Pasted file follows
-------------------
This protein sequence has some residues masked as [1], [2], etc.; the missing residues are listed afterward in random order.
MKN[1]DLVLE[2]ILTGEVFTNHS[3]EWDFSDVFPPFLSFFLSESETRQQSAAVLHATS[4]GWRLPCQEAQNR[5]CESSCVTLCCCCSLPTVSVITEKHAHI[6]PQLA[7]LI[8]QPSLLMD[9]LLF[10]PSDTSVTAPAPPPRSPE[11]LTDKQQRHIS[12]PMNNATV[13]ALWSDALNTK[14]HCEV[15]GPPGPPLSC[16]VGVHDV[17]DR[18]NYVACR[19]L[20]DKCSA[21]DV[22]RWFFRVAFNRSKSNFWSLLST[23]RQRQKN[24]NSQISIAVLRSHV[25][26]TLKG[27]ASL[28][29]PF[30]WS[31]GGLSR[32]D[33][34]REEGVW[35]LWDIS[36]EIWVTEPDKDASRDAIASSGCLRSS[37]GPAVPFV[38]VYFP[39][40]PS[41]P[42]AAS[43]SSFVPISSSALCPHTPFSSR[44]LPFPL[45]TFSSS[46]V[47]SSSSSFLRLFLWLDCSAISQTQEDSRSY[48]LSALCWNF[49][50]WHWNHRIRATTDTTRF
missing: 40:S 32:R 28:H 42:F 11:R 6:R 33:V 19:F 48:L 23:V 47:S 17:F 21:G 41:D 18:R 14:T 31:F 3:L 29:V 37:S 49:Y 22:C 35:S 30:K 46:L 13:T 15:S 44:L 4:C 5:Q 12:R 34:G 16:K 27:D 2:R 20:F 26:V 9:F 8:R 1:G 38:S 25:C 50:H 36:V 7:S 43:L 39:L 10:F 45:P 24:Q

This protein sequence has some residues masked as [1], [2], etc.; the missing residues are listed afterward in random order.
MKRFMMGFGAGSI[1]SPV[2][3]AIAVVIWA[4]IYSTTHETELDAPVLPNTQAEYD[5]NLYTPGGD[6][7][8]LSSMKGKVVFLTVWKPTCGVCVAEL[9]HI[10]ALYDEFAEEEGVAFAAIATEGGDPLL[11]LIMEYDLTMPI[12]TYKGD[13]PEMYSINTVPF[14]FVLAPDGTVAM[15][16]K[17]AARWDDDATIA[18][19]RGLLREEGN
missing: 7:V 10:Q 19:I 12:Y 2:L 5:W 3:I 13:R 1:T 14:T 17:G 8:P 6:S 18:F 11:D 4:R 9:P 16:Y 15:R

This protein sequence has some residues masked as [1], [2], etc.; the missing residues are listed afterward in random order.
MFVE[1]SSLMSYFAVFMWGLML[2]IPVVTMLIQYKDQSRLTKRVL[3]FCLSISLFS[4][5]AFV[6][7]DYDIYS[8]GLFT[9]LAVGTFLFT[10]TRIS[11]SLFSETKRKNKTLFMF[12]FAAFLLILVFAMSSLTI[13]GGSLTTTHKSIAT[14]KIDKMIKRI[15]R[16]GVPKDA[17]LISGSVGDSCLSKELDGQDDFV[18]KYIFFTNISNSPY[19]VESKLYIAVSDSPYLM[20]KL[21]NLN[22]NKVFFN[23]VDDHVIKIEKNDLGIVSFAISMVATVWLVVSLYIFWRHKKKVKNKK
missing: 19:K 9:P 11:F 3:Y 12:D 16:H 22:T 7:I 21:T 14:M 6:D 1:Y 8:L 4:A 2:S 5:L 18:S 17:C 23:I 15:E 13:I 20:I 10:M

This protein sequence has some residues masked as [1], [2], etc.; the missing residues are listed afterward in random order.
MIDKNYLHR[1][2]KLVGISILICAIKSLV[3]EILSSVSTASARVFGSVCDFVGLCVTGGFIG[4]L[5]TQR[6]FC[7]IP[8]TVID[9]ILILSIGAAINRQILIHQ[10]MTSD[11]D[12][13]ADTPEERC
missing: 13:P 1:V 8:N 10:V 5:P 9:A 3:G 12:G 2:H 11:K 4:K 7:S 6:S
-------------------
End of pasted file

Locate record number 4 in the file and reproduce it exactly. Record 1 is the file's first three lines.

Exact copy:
This protein sequence has some residues masked as [1], [2], etc.; the missing residues are listed afterward in random order.
MIDKNYLHR[1][2]KLVGISILICAIKSLV[3]EILSSVSTASARVFGSVCDFVGLCVTGGFIG[4]L[5]TQR[6]FC[7]IP[8]TVID[9]ILILSIGAAINRQILIHQ[10]MTSD[11]D[12][13]ADTPEERC
missing: 13:P 1:V 8:N 10:V 5:P 9:A 3:G 12:G 2:H 11:K 4:K 7:S 6:S